“So do you fancy being part of the editing team?”
This was the question I was asked when I joined the EENET team as a volunteer in 2011. I had no idea, in a good way, what I was letting myself in for. Two-and-a-half years later, as Network Coordinator, I am thoroughly enjoying the email conversations I get to have with network members, the letters and cards that arrive in the post, and of course co-editing the articles submitted for the website and the Enabling Education Review.
There are many levels and stakeholders involved in ensuring that educational experiences are inclusive. Stakeholders range from practitioners, such as teachers and community workers on the ground, to those involved in developing policies for education and teacher training. We aim to reflect all of this in the articles we publish in the Review and on the EENET website.
In order to publish as many of your articles as possible in the Review we need to keep them short. However, as I know from experience, writing a 550 or 1100 word article can be really difficult! How do you keep to the word limit while ensuring that all the important elements are included? That’s why editing articles is something that we provide help with.
We are looking forward to reading all of the submissions again this year and discovering the range of issues you are working on. The theme for this year’s Review is Inclusive Education – Beyond Schools. To find out more, read the Call for Articles. If you are not sure whether your work fits within the theme, or you are not sure what to include in your article, email me (firstname.lastname@example.org) and we can discuss it.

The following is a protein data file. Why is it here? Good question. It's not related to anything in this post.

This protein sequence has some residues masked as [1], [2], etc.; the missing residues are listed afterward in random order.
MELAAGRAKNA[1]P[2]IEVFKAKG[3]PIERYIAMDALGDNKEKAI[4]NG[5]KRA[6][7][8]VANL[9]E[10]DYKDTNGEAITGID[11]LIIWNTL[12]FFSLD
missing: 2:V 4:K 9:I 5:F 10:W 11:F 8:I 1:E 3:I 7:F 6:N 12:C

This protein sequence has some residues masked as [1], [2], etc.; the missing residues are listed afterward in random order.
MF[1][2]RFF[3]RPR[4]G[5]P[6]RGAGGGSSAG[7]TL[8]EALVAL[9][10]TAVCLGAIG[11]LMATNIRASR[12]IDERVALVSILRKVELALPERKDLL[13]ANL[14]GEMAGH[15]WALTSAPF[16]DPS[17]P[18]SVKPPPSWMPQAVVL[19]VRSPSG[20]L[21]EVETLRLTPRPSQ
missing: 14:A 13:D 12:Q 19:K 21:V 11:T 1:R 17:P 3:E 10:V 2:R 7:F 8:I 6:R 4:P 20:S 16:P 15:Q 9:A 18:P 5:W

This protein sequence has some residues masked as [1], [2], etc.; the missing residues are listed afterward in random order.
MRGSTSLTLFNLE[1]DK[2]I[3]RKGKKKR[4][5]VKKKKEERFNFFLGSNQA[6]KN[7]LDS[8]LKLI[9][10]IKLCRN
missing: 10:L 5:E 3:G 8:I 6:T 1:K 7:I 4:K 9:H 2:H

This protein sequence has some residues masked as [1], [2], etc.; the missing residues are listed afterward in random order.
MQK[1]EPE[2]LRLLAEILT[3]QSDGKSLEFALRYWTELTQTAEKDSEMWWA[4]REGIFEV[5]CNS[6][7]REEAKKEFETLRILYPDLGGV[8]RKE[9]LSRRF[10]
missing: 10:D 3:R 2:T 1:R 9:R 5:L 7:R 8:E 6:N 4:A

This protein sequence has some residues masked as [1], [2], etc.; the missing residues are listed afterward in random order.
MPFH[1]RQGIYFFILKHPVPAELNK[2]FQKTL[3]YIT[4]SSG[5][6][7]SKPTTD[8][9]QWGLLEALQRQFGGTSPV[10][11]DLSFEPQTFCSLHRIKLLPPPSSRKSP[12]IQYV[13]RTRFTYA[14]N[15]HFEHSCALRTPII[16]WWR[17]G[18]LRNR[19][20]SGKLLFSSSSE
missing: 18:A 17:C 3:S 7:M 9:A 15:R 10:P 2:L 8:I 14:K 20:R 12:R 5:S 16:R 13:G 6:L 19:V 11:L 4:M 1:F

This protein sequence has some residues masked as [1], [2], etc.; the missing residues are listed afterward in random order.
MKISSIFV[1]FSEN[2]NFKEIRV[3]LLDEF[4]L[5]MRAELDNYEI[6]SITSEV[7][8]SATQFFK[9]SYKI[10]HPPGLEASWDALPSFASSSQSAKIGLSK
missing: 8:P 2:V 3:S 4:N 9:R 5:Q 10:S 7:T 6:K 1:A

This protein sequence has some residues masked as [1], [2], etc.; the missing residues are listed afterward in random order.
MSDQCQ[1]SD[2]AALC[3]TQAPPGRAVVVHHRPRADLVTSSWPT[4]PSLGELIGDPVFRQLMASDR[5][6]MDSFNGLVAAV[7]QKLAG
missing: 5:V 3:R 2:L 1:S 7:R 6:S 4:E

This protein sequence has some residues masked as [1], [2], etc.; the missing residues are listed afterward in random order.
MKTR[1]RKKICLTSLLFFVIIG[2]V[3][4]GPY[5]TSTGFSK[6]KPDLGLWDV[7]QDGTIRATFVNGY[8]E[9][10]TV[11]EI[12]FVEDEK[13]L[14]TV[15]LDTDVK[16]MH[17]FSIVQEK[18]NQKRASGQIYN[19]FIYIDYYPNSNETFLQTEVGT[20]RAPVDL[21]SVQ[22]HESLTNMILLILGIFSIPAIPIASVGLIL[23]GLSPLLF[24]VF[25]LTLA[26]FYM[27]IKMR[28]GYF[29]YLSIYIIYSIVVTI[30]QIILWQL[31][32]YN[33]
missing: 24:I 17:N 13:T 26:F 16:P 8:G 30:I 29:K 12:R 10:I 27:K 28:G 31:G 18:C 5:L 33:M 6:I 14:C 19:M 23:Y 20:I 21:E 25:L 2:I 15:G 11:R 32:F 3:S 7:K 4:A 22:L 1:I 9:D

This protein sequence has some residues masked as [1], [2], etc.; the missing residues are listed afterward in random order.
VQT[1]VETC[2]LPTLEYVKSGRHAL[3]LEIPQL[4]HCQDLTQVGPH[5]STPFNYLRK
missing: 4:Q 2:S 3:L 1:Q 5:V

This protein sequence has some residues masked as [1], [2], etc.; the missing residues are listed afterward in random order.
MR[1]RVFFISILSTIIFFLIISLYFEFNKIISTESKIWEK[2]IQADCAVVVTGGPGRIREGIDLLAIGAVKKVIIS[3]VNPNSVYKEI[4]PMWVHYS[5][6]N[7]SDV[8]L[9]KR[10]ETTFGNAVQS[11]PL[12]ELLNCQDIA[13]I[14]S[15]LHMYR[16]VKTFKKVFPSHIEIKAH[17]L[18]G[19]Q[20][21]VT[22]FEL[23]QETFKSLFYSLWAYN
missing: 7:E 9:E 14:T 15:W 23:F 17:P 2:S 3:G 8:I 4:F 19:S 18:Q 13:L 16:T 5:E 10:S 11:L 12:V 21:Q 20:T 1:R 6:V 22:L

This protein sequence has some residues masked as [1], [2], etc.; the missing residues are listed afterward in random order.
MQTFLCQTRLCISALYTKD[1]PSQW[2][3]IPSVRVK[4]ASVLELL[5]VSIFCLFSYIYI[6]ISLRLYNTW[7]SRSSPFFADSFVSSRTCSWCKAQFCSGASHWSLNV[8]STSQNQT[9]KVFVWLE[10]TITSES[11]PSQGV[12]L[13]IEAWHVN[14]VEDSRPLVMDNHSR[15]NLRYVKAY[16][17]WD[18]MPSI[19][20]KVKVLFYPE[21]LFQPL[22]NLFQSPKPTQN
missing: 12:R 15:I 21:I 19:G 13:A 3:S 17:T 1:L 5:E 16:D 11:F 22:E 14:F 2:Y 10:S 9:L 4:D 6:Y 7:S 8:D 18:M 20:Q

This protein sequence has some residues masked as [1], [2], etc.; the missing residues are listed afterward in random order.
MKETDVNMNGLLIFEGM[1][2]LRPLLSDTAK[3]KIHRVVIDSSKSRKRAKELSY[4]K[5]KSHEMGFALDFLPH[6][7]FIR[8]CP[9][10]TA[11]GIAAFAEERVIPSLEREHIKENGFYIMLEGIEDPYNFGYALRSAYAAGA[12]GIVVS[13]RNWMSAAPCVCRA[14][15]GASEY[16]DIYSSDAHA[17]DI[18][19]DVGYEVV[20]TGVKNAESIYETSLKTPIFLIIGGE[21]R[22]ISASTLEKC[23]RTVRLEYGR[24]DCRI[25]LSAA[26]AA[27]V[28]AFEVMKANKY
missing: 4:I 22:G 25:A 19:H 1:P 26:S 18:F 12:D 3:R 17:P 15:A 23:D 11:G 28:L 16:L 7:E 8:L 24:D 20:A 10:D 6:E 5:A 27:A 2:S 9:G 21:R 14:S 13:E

If you need a reason why it is important to submit articles about your inclusive education work to EENET, read on.
We know from the number of hits on our website, and the emails I receive, that lots of people gain from the inclusive education ideas we share. For example, I recently received a lovely email detailing how useful EENET’s publication, Researching our Experience (based on action research in Zambia), has been for people facilitating workshops and teacher education sessions in India. Although the cultures and contexts are very different, many of the ideas cross over and the activities described in Zambia can be adapted for use elsewhere.
Sharing experiences and examples of promising practice is an important step in improving the quality of education for marginalised groups and in helping to support teachers, head teachers, community leaders, parents, etc, to develop their own knowledge and practice.
So, why not put pen to paper and have a go at sharing your experiences!